via email by Ben Semwayo
Your prized car gets stolen, and the thief drives it in broad daylight and proudly parades it for everybody to see, unperturbed by the consequences that must logically follow, all because he is a brutal, machine-gun-touting warlord notorious for pumping bullets into the bodies of anyone who dares challenge him. What depth of feeling of anger do you experience? That is exactly what the people of Zimbabwe feel after the last election was stolen from them.
The problem for Zimbabwe is that sadly, if her history is anything to go by, that is where the story ends. We Zimbabweans are so fearful that we would rather lose what is rightfully ours than make the slightest sound in protest, which is why all the elections over the last three decades were stolen, with only a few pockets of resistance daring to register their disapproval, after which they fizzled out long before the next election. Zimbabweans are great at whispering their disapproval behind closed doors, seething with indignation, in stead of transforming their anger into practical strategies that can bring change.
In the case of the last election, the theft was so expertly executed and so quickly given the blessing of the corrupt leaders of Africa that all energy was drained out of the patriotic Zimbabweans who had laboured so selflessly for a free Zimbabwe, reminding them that the continent of Africa, once described has dark, has unfortunately still not seen the light and has in fact gone darker, thanks to the greed of our self-styled pseudo liberators.
The people of Zimbabwe are a peace-loving people and have hitherto grinned and squirmed under the man-made burden they are forced to bear. The last stolen election seemed to mark the end of the people’s resistance as ZanuPF pulled a stunner that the opposition was clearly unprepared for despite the numerous warnings and credibly divulged information, but nothing could be further from the truth. The people’s resistance is alive and well, and there are signs that things are set to change as the masses seem to have found a new impetus in their bid to emancipate themselves.
The suppressed fury of the suffering Zimbabweans is manifested in many forms. Gagged from openly articulating their feelings without any fear of repression, they have taken the Internet by storm to surreptitiously vent their anger against the status quo and to encourage one another to keep fighting for change. Those who are technologically savvy use every excuse to make a political point and gain some political mileage, however small it may be, because they know all these minuscule contributions add up. The illegitimate government knows that too, which is why it is fighting back with ever-increasing ridiculous and tyrannical laws, the latest being the self-awarded barbaric right to spy into people’s private Internet activity and mobile communications. That betrays the panic state that the government finds itself in.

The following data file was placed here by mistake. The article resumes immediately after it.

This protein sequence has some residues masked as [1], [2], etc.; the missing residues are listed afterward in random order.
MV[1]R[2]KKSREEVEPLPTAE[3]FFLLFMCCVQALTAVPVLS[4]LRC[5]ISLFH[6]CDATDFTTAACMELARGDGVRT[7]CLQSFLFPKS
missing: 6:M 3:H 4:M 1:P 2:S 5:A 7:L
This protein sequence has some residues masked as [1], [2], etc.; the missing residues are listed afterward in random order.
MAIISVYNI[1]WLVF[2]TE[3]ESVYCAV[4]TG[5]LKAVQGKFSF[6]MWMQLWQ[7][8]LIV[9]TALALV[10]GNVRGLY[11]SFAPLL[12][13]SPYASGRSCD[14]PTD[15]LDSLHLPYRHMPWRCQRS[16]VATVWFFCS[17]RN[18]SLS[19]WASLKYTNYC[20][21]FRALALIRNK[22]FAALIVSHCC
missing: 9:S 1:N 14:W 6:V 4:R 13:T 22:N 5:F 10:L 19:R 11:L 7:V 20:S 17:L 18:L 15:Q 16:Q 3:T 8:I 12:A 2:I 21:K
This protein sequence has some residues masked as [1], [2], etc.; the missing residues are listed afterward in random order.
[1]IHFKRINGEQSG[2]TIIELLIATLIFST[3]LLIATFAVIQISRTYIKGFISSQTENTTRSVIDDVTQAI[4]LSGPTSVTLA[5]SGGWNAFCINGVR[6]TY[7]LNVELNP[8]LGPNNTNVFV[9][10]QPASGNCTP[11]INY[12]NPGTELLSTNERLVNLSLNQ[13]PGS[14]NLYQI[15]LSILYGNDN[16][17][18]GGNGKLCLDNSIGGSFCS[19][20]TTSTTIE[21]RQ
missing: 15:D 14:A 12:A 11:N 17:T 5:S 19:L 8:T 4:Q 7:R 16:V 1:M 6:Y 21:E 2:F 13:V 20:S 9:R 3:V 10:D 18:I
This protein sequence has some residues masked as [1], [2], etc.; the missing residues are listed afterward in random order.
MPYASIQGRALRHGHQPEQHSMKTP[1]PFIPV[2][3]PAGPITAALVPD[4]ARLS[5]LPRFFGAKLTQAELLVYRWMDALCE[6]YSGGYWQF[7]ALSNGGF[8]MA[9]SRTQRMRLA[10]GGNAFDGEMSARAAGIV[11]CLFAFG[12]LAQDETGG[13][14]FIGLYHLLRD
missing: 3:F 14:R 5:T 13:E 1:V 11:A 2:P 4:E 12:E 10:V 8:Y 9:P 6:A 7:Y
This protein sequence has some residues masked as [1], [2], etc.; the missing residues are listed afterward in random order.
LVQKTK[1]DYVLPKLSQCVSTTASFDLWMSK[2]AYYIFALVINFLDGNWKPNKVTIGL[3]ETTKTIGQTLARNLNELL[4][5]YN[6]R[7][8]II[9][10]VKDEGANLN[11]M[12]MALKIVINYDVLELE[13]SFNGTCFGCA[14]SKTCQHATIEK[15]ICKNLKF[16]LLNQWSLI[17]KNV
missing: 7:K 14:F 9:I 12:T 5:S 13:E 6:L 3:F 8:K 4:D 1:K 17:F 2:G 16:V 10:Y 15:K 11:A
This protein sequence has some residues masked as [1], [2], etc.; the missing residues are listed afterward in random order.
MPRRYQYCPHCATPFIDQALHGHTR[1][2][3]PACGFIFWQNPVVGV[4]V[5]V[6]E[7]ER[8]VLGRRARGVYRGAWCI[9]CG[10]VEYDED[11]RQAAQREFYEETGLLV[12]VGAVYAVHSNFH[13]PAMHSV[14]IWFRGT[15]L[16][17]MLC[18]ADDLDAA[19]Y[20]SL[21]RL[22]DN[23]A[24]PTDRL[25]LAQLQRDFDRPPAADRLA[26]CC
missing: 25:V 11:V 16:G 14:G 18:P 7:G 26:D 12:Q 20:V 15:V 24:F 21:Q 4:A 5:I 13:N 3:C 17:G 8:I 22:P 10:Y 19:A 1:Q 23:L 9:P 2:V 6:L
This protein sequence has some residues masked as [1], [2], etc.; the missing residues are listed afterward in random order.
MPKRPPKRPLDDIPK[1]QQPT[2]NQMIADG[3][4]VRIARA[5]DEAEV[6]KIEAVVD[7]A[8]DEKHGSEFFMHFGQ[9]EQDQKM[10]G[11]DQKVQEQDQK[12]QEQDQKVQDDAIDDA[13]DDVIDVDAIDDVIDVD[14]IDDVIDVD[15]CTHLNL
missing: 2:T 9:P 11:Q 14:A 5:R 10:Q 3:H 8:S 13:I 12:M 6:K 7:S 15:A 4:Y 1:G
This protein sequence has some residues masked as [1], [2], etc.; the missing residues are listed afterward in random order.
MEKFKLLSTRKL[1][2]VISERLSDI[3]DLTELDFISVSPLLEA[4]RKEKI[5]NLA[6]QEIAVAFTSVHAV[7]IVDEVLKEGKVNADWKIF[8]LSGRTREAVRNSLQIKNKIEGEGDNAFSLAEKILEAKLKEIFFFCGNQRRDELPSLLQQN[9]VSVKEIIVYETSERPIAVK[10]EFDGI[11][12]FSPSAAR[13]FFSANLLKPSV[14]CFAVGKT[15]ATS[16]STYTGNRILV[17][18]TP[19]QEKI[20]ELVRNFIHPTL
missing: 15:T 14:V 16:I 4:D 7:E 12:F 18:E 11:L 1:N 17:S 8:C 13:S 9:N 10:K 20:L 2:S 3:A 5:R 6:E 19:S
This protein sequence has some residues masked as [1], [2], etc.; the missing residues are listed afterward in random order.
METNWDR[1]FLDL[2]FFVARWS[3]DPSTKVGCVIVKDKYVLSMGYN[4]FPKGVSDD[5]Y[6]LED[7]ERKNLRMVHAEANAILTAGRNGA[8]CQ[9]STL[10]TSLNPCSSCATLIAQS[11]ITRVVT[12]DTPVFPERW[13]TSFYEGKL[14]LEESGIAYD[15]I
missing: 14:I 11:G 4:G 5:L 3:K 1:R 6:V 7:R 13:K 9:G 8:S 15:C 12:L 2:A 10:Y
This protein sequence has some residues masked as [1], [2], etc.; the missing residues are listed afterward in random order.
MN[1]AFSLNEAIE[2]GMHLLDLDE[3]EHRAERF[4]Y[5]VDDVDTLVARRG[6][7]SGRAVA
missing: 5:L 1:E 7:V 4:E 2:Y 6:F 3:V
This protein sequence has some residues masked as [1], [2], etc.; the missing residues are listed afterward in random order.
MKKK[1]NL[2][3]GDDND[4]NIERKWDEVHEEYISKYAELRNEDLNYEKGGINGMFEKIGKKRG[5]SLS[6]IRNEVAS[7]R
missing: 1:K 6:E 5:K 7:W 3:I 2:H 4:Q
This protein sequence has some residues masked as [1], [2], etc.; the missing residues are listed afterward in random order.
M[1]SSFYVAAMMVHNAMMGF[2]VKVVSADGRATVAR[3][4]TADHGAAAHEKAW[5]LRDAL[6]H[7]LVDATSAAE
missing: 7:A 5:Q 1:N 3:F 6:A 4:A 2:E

In Harare anti-government graffiti has appeared in many parts, and more appears every morning, having been furtively emblazoned under the cover of the night by citizens who have vowed that they will not be silenced. ‘You have sealed our mouths and won’t allow us to speak the truth,’ they seem to say, ‘but there are more ways of speaking than one.’ It will not be long before this mode of warfare spreads beyond the precincts of Harare, to even the remotest parts of the country.
The bolder citizens risk life and limb, daring to publicly demonstrate against the ruthless regime that will stop at nothing to stay in power and squander the country’s wealth. Many are thrust into prisons, tortured, maimed, and even murdered, but they are only fuel for another wave of courageous protesters. People are becoming bolder by the day as their anger rises in a crescendo until the climax is reached, indeed until the thief knows they are a force to reckon with, and until the will of the people prevails, because once the wheel of change starts turning, there can only be one ending: they will be the victors.
Far from being over, the people’s resistance is only beginning to gather momentum. The opposition can derive hope from the fact that there is an increasing awareness of ZanuPF’s ploys and manoeuvres, an excellent example being the way most people have dismissed Maduku’s new NCA party with the contempt it deserves. It was long exposed as a ZanuPF projects thanks to the vigilance of the people.
In our quest for true democracy, we should become more creative in attacking the illegitimate government. Gone are the days when people relied on the international community to agitate for change on their behalf. Zimbabweans should realise that times are changing, and outsiders are not going to eternally weep louder than the bereaved. It is we Zimbabweans who should spearhead the revolution, then external sympathizers will complement our efforts by adding their powerful voices to our pleas for justice.
The first step we need to take is to take is to make it abundantly clear that we have not accepted Mugabe’s disputed win. We should refuse to be bullied into submission. It is sad that the MDC has all but thrown in the towel and has in fact joined the illegitimate government, contrary to their own initial position not to be party to a clearly fraudulently constituted government. The people of Zimbabwe should refuse to recognise that government and demand proper elections now. Five years is too long a time to be governed by a coterie of people without the mandate to lead the country. lf truth be told, Zimbabwe’s current government is a government of criminals and must be forced out of the way.